• Reestablishes the Democratic Grassroots Victory Fund: The agreement is contingent on the Democratic state parties rejoining the joint fundraising agreement that propelled the DNC to record-breaking major donor fundraising over the last four years, and allows the DNC to collect up to $875,000 per individual per year.

The post DNC and State Parties Announce Historic Agreement appeared first on Democrats.

Secretary Antony J. Blinken On Release of the 2020 International Religious Freedom Report

12 May

Antony J. Blinken, Secretary of State

Washington, D.C.

Press Briefing Room

MR PRICE:  Good morning, everyone, and thank you for joining us today.  I’m very pleased to have the opportunity to introduce Secretary Blinken, who will speak to the Department’s International Religious Freedom Report.  We will then hear from Office of International Religious Freedom senior official Dan Nadel, who will be happy to take your questions on this year’s report.

Without further ado, I will turn it over to Secretary Blinken.

SECRETARY BLINKEN:  Ned, thank you very much.  Good morning, everyone.  So let me start, first of all, by wishing everyone a good morning, and Eid Mubarak to all who are celebrating.

Before talking about the report, I want to just take a minute to discuss what is happening in Israel, the West Bank, and Gaza.  We’re deeply concerned about what we’re seeing there.  Images that came out overnight are harrowing and the loss of any civilian life is a tragedy.  I’ve asked Deputy Assistant Secretary of State Hady Amr to go to the region immediately to meet with Israeli and Palestinian leaders.  He will bring to bear his decades of experience and, in particular, he will urge on my behalf and on behalf of President Biden a de-escalation of violence.  We are very focused on this.

The United States remains committed to a two-state solution.  This violence takes us further away from that goal.  We fully support Israel’s legitimate right to defend itself.  We’ve condemned and I condemn again the rocket attacks in the strongest possible terms.  We believe Palestinians and Israelis equally deserve to live with safety and security and we’ll continue to engage with Israelis, Palestinians, and other regional partners to urge de-escalation and to bring calm.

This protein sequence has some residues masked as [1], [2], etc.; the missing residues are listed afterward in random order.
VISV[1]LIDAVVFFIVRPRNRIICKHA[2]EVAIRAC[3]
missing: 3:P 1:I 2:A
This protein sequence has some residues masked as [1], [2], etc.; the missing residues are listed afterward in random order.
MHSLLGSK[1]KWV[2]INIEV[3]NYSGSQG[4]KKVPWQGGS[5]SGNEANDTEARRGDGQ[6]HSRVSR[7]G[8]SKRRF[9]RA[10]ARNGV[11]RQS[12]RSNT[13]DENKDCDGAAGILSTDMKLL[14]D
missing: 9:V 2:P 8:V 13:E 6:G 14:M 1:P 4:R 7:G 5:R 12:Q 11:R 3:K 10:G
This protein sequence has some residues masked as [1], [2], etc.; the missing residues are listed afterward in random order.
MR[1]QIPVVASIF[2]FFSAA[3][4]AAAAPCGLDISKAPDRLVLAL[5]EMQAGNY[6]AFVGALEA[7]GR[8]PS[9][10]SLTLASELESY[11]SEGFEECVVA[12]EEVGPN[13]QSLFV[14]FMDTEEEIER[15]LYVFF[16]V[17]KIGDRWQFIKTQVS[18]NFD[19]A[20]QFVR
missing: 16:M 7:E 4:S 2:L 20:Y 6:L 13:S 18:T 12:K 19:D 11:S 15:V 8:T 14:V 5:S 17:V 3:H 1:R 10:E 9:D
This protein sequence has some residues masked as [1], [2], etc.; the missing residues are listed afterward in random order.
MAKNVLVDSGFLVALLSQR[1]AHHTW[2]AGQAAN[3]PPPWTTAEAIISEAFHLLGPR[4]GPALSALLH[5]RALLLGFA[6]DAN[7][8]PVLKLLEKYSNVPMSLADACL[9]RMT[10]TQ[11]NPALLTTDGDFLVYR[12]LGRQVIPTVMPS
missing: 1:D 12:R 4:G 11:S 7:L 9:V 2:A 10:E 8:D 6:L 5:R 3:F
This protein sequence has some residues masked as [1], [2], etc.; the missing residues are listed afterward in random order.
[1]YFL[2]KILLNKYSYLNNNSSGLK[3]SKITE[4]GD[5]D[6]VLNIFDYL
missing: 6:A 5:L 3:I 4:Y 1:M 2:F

Now, let me turn back to what brings us together this morning, and that is the report.  Today, the State Department is releasing the 2020 International Religious Freedom Report.  We’ve produced this document every year for 23 years.  It offers a comprehensive review of the state of religious freedom in nearly 200 countries and territories around the world, and it reflects the collective effort of literally hundreds of American diplomats around the world and our Office of International Religious Freedom here in Washington, led by Dan Nadel, and he’ll be taking some questions from you today on the report.

Let me just say a few words about why this report matters.  Religious freedom is a human right; in fact, it goes to the heart of what it means to be human – to think freely, to follow our conscience, to change our beliefs if our hearts and minds lead us to do so, to express those beliefs in public and in private.  This freedom is enshrined in the Universal Declaration of Human Rights.  It’s also part of the First Amendment to the U.S. Constitution.  Our country’s commitment to defending freedom of religion and belief goes back centuries.  It continues today.

Religious freedom, like every human right, is universal.  All people, everywhere, are entitled to it no matter where they live, what they believe, or what they don’t believe.  Religious freedom is co-equal with other human rights because human rights are indivisible.  Religious freedom is not more or less important than the freedom to speak and assemble, to participate in the political life of one’s country, to live free from torture or slavery, or any other human right.  Indeed, they’re all interdependent.  Religious freedom can’t be fully realized unless other human rights are respected, and when governments violate their people’s right to believe and worship freely, it jeopardizes all the others.  And religious freedom is a key element of an open and stable society.  Without it, people aren’t able to make their fullest contribution to their country’s success.  And whenever human rights are denied, it ignites tension, it breeds division.